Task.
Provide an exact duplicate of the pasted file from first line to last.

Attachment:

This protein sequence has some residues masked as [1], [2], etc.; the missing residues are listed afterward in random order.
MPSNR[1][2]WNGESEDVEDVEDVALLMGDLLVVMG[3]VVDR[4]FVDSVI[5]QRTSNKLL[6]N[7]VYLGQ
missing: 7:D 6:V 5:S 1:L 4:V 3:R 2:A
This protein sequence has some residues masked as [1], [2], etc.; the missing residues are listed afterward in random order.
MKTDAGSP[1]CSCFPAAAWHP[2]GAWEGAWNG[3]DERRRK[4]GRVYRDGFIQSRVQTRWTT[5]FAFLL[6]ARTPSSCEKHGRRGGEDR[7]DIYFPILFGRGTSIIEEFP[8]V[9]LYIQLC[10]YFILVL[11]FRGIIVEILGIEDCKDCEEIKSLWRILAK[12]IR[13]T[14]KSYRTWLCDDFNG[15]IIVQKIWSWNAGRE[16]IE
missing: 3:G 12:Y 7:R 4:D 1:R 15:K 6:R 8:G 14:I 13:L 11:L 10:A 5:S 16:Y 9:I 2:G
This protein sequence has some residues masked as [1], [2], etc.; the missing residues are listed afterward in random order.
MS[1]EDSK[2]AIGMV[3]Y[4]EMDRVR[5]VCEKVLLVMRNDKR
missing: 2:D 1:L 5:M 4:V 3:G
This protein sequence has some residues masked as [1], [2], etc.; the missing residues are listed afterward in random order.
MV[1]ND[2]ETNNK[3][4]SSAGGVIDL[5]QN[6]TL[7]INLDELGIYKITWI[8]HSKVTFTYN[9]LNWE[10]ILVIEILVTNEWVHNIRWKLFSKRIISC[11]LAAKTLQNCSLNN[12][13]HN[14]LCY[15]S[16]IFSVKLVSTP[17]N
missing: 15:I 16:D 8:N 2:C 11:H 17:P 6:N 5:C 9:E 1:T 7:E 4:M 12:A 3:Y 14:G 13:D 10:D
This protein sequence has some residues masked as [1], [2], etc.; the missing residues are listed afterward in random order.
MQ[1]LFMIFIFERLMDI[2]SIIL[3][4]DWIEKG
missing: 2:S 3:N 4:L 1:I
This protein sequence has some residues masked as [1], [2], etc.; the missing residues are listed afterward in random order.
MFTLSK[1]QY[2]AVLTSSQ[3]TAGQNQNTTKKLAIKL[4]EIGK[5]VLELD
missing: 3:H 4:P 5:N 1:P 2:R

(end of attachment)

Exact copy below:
This protein sequence has some residues masked as [1], [2], etc.; the missing residues are listed afterward in random order.
MPSNR[1][2]WNGESEDVEDVEDVALLMGDLLVVMG[3]VVDR[4]FVDSVI[5]QRTSNKLL[6]N[7]VYLGQ
missing: 7:D 6:V 5:S 1:L 4:V 3:R 2:A
This protein sequence has some residues masked as [1], [2], etc.; the missing residues are listed afterward in random order.
MKTDAGSP[1]CSCFPAAAWHP[2]GAWEGAWNG[3]DERRRK[4]GRVYRDGFIQSRVQTRWTT[5]FAFLL[6]ARTPSSCEKHGRRGGEDR[7]DIYFPILFGRGTSIIEEFP[8]V[9]LYIQLC[10]YFILVL[11]FRGIIVEILGIEDCKDCEEIKSLWRILAK[12]IR[13]T[14]KSYRTWLCDDFNG[15]IIVQKIWSWNAGRE[16]IE
missing: 3:G 12:Y 7:R 4:D 1:R 15:K 6:R 8:G 14:I 13:L 11:L 10:A 5:S 16:Y 9:I 2:G
This protein sequence has some residues masked as [1], [2], etc.; the missing residues are listed afterward in random order.
MS[1]EDSK[2]AIGMV[3]Y[4]EMDRVR[5]VCEKVLLVMRNDKR
missing: 2:D 1:L 5:M 4:V 3:G
This protein sequence has some residues masked as [1], [2], etc.; the missing residues are listed afterward in random order.
MV[1]ND[2]ETNNK[3][4]SSAGGVIDL[5]QN[6]TL[7]INLDELGIYKITWI[8]HSKVTFTYN[9]LNWE[10]ILVIEILVTNEWVHNIRWKLFSKRIISC[11]LAAKTLQNCSLNN[12][13]HN[14]LCY[15]S[16]IFSVKLVSTP[17]N
missing: 15:I 16:D 8:N 2:C 11:H 17:P 6:N 5:C 9:E 1:T 7:E 4:M 12:A 3:Y 14:G 13:D 10:D
This protein sequence has some residues masked as [1], [2], etc.; the missing residues are listed afterward in random order.
MQ[1]LFMIFIFERLMDI[2]SIIL[3][4]DWIEKG
missing: 2:S 3:N 4:L 1:I
This protein sequence has some residues masked as [1], [2], etc.; the missing residues are listed afterward in random order.
MFTLSK[1]QY[2]AVLTSSQ[3]TAGQNQNTTKKLAIKL[4]EIGK[5]VLELD
missing: 3:H 4:P 5:N 1:P 2:R